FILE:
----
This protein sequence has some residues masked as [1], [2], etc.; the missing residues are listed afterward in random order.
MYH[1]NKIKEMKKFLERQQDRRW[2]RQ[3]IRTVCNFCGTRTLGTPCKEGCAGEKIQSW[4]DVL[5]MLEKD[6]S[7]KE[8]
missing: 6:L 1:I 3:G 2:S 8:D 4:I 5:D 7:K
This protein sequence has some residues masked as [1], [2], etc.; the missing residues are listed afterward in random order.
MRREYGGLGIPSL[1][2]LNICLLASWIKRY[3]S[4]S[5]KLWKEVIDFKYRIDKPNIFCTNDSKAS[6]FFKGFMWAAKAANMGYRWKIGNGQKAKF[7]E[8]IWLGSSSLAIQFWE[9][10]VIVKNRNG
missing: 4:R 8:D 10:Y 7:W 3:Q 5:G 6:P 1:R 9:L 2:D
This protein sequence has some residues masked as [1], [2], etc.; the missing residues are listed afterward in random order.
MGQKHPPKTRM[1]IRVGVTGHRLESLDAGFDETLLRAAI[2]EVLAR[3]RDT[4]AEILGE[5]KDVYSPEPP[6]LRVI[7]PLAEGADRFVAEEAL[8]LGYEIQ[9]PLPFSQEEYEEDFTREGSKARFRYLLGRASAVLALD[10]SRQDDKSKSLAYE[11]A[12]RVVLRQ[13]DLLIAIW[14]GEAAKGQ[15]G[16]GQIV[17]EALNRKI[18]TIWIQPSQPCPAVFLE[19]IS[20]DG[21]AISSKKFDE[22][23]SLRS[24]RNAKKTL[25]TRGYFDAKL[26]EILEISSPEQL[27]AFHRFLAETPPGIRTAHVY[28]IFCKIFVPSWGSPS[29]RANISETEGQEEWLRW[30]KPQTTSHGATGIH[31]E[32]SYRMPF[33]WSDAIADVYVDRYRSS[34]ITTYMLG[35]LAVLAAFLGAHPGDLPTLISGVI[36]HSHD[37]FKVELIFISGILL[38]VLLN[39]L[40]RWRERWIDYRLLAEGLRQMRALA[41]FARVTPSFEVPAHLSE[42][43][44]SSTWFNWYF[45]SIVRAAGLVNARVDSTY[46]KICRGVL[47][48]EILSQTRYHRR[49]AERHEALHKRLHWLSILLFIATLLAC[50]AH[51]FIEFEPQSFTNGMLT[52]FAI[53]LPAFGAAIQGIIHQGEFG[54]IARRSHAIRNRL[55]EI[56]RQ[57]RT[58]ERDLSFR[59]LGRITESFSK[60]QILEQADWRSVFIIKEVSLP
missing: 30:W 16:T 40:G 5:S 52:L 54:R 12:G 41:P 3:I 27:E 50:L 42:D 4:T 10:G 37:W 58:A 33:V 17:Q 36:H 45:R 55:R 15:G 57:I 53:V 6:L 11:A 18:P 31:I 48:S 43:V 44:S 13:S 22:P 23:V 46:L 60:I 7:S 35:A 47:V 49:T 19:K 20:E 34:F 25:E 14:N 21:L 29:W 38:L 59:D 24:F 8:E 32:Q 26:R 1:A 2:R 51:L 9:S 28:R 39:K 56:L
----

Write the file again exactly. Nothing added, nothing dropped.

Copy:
This protein sequence has some residues masked as [1], [2], etc.; the missing residues are listed afterward in random order.
MYH[1]NKIKEMKKFLERQQDRRW[2]RQ[3]IRTVCNFCGTRTLGTPCKEGCAGEKIQSW[4]DVL[5]MLEKD[6]S[7]KE[8]
missing: 6:L 1:I 3:G 2:S 8:D 4:I 5:D 7:K
This protein sequence has some residues masked as [1], [2], etc.; the missing residues are listed afterward in random order.
MRREYGGLGIPSL[1][2]LNICLLASWIKRY[3]S[4]S[5]KLWKEVIDFKYRIDKPNIFCTNDSKAS[6]FFKGFMWAAKAANMGYRWKIGNGQKAKF[7]E[8]IWLGSSSLAIQFWE[9][10]VIVKNRNG
missing: 4:R 8:D 10:Y 7:W 3:Q 5:G 6:P 1:R 9:L 2:D
This protein sequence has some residues masked as [1], [2], etc.; the missing residues are listed afterward in random order.
MGQKHPPKTRM[1]IRVGVTGHRLESLDAGFDETLLRAAI[2]EVLAR[3]RDT[4]AEILGE[5]KDVYSPEPP[6]LRVI[7]PLAEGADRFVAEEAL[8]LGYEIQ[9]PLPFSQEEYEEDFTREGSKARFRYLLGRASAVLALD[10]SRQDDKSKSLAYE[11]A[12]RVVLRQ[13]DLLIAIW[14]GEAAKGQ[15]G[16]GQIV[17]EALNRKI[18]TIWIQPSQPCPAVFLE[19]IS[20]DG[21]AISSKKFDE[22][23]SLRS[24]RNAKKTL[25]TRGYFDAKL[26]EILEISSPEQL[27]AFHRFLAETPPGIRTAHVY[28]IFCKIFVPSWGSPS[29]RANISETEGQEEWLRW[30]KPQTTSHGATGIH[31]E[32]SYRMPF[33]WSDAIADVYVDRYRSS[34]ITTYMLG[35]LAVLAAFLGAHPGDLPTLISGVI[36]HSHD[37]FKVELIFISGILL[38]VLLN[39]L[40]RWRERWIDYRLLAEGLRQMRALA[41]FARVTPSFEVPAHLSE[42][43][44]SSTWFNWYF[45]SIVRAAGLVNARVDSTY[46]KICRGVL[47][48]EILSQTRYHRR[49]AERHEALHKRLHWLSILLFIATLLAC[50]AH[51]FIEFEPQSFTNGMLT[52]FAI[53]LPAFGAAIQGIIHQGEFG[54]IARRSHAIRNRL[55]EI[56]RQ[57]RT[58]ERDLSFR[59]LGRITESFSK[60]QILEQADWRSVFIIKEVSLP
missing: 30:W 16:T 40:G 5:S 52:L 54:R 12:G 41:P 3:I 27:E 50:L 42:D 4:T 10:G 37:W 58:A 33:V 17:Q 36:H 45:R 55:R 15:G 57:I 53:V 6:L 11:A 18:P 31:I 48:S 43:V 44:S 13:S 22:P 23:V 46:L 60:I 7:S 35:A 47:V 49:T 19:K 20:E 34:F 25:E 14:N 21:L 29:W 38:L 59:D 24:F 8:E 32:Q 26:R 1:A 2:R 51:L 9:S 28:R 39:K 56:L